When I was a medical student, our teachers asked us asked to have a discussion about whether we were responsible for caring for our parents in their old age. To my shock, fully half of those present said they wouldn’t care for their parents when they were older. Some didn’t see why they should; others said their parents wouldn’t want it.
I couldn’t believe it. It was so clear to me that it was part of the deal to care for those who had cared for you.
But when the time came, and my mother needed care, I couldn’t do it either.
She moved to a house in our village because she’d been feeling ‘lost’. I thought ‘lost’ meant lonely. She was still independent at this stage. We’d made preparations for when she became more dependent. We’d had a garage attached to our home converted into a ‘granny flat’. But the experience of her living as close as next door persuaded me that I couldn’t have her living any nearer.
After she arrived in our village, it emerged that she wasn’t as independent as I thought. Important things were quietly not happening. I found vital letters from solicitors in abandoned piles of papers, unanswered. She was writing cheques to charities without any recollection of her existing bank standing orders. When we cooked together she’d touch raw meat and wipe her hands on a tea towel.
And living in a village was more difficult to adapt to than she’d expected. She missed being in town, being able to be out in the streets among people. When her dementia specialist told her she had to stop driving that was awful. She wanted to be in town but couldn’t understand the bus timetable to get her there. Though other elderly ladies in the village welcomed her beautifully she kept forgetting to go to their meetings. She couldn’t remember what they told her of themselves so it was very hard to make new friends. She was more lonely than before she moved. Dementia is so cruel, the way it isolates people, because they can’t remember that others have visited.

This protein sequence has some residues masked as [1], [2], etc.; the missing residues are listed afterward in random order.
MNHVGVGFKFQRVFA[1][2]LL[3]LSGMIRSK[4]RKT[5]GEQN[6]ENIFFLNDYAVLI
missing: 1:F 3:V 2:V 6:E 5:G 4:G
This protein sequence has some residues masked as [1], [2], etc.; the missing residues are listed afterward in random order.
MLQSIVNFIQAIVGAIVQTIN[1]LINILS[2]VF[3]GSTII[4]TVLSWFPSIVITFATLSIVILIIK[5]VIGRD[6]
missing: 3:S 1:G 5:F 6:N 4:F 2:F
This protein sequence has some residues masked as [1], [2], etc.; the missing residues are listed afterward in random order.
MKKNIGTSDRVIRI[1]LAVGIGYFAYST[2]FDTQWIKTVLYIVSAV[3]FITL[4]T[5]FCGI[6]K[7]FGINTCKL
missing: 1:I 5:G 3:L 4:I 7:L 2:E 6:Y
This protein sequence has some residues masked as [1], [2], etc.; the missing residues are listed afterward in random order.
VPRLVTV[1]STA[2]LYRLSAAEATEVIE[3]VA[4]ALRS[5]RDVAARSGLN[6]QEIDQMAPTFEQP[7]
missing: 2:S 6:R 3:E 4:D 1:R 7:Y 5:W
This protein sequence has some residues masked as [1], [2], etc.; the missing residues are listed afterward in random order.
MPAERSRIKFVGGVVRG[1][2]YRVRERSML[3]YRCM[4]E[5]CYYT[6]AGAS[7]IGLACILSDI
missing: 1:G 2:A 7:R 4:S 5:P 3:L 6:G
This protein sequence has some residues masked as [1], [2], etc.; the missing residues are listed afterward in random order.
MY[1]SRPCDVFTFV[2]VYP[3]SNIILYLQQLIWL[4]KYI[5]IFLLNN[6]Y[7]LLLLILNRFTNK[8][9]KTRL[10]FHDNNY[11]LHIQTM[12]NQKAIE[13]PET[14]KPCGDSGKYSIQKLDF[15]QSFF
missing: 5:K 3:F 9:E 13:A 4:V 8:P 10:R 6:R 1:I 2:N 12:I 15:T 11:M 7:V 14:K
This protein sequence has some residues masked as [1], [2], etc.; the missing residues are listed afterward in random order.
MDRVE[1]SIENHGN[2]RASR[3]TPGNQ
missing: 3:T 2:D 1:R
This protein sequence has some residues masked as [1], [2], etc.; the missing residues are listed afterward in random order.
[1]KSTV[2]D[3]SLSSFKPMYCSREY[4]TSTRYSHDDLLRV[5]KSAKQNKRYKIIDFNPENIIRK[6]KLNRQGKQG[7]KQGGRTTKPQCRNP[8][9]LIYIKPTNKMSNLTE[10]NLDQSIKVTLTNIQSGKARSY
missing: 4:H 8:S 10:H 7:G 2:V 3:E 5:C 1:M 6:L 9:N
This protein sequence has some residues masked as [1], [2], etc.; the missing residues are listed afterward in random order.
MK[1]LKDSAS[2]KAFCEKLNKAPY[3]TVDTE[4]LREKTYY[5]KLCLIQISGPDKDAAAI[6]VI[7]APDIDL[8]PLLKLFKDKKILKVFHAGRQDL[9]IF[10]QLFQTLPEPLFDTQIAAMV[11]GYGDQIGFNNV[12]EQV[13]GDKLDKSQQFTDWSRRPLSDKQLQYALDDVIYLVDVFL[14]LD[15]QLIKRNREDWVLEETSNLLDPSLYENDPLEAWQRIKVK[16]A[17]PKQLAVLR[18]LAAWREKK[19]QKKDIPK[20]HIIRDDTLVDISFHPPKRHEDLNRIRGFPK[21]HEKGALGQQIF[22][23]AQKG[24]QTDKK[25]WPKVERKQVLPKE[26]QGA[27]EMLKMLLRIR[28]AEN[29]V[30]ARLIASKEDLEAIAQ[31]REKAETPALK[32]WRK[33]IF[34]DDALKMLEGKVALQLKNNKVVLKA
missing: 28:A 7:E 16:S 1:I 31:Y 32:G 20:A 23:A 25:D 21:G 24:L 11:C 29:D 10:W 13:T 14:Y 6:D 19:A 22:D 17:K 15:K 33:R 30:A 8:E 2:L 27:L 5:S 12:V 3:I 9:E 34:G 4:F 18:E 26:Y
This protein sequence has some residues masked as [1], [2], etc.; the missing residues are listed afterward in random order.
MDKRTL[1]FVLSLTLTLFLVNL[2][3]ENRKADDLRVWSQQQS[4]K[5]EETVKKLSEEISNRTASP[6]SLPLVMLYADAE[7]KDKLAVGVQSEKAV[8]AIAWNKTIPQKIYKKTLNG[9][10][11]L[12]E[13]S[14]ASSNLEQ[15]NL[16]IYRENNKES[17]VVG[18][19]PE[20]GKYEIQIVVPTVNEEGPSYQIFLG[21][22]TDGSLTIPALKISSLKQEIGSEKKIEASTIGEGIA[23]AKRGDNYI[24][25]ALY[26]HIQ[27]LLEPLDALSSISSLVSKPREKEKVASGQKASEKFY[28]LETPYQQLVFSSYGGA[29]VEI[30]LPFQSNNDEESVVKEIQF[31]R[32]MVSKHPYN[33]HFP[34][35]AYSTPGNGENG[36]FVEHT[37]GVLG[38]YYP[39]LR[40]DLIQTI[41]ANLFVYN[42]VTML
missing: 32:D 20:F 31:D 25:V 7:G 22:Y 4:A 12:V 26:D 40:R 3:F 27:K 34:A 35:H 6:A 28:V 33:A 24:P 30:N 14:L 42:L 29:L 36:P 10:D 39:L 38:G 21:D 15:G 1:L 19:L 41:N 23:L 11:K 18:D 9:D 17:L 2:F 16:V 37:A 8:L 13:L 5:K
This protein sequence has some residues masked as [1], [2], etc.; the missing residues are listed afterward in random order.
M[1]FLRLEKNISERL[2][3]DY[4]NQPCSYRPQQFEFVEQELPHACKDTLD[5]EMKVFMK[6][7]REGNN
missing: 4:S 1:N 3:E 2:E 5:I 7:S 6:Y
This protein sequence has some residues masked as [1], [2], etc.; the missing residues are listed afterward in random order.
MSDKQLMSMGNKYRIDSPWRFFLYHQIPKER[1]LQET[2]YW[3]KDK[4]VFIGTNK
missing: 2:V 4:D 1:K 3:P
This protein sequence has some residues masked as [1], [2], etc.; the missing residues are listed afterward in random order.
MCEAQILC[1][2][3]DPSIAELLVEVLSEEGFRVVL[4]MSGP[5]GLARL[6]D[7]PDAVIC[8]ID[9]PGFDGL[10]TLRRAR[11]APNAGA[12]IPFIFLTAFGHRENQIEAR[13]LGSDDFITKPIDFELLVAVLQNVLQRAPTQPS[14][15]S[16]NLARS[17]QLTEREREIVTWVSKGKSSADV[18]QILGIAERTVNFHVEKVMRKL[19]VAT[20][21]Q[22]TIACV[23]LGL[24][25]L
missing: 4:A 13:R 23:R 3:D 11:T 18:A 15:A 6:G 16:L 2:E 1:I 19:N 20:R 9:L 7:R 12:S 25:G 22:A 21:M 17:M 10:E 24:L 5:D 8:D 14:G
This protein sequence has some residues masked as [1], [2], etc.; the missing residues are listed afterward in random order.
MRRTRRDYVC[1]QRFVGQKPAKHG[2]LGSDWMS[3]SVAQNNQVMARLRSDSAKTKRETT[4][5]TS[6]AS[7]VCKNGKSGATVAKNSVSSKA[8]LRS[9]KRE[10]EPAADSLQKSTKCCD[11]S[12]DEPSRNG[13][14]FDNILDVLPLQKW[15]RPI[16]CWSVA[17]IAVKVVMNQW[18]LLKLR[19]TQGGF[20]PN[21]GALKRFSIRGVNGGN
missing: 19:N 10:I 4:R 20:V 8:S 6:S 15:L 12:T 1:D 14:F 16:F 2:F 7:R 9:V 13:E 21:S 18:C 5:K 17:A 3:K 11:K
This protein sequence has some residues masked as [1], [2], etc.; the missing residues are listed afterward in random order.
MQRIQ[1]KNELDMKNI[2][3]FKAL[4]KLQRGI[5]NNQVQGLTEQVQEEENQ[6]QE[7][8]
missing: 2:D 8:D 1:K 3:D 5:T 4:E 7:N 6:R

I tried so hard to make up for all this. To remind her of meetings. To give her lifts to the shops. To make up for the deficiencies in life the dementia caused.
But the worst thing from my perspective was the way routine things became emergencies because she was unable to plan ahead. One day I came home at the end of a long day at work, kids in tow, longing for a cup of tea. Mum was waiting for us in our porch. ‘I’ve run out of the dog’s painkillers. Please can you take me to the vet to get some more?’ Inside I exploded. ‘I was in town yesterday’, I protested. ‘I could have got them then if you’d told me you were running out. No, I’m not going out again. You’ll just have to wait’.
It wasn’t fair on the dog. And it wasn’t fair on her. Making her feel the consequences of her disorganisation wouldn’t work in this case. Unlike a child who has to learn responsibility, she couldn’t learn. I knew that but I still snapped. And I knew this was only the beginning. Things would get much worse. As I imagined the future with her living with us in our home, I knew it would turn me into a mean, impatient fiend.
I had to admit I couldn’t do it.
So she moved back to the town she’d lived in before. Initially to sheltered accommodation, and then when she wasn’t feeding herself, to residential care. We’d found the best place we could: it was small, kind, quirky. She could help in the garden, feed the cat, play the piano. She hated it to start with; I guess walking through a lounge of vacant-faced residents to get to her room was a horrible daily reminder of where she was headed. But it was the best we could do.
I still wish I could have discussed it with her properly and explained that this was not how we had hoped it would be. But her perception of her illness was so patchy. She wouldn’t have understood. She would have argued that she was still as capable as she had been five years earlier. I couldn’t say to her, ‘Mum, if you’d lived with us I’d have ended up being so mean to you because I wouldn’t have coped. You’re better off with me and my sisters and your old friends visiting every week than living with me being exhausted and ratty with you the whole time. At least we can have happy times taking you out.’
And we did. Every other week I drove an hour to see her and we went together to Anglesey Abbey, walked round the gardens and had lunch in the National Trust teashop. Every time it was the same; that made her feel safe. The garden changed through the seasons and we both delighted in it in the moment. She didn’t need to remember being there before; the trees were beautiful today. Two weeks before she died we were there, enjoying the autumn colours and laughing at the antics of my dog. Such a happy memory.
Another elderly lady I know has dementia too. And she’s looked after continuously at home by a rota of four people. Each person works two weeks on, two weeks off, either all day or all night. That’s sustainable (though financially unattainable for the rest of us!). One person with other dependents and another job cannot care for someone with severe dementia all the time, even if they are family. My inner expectation that I could was simply unreasonable.
But part of me still wishes it hadn’t been. Still I question – could I have done it? Still I wish I could have given her the continuous loving care she lavished on me when I was little. Dear Mum.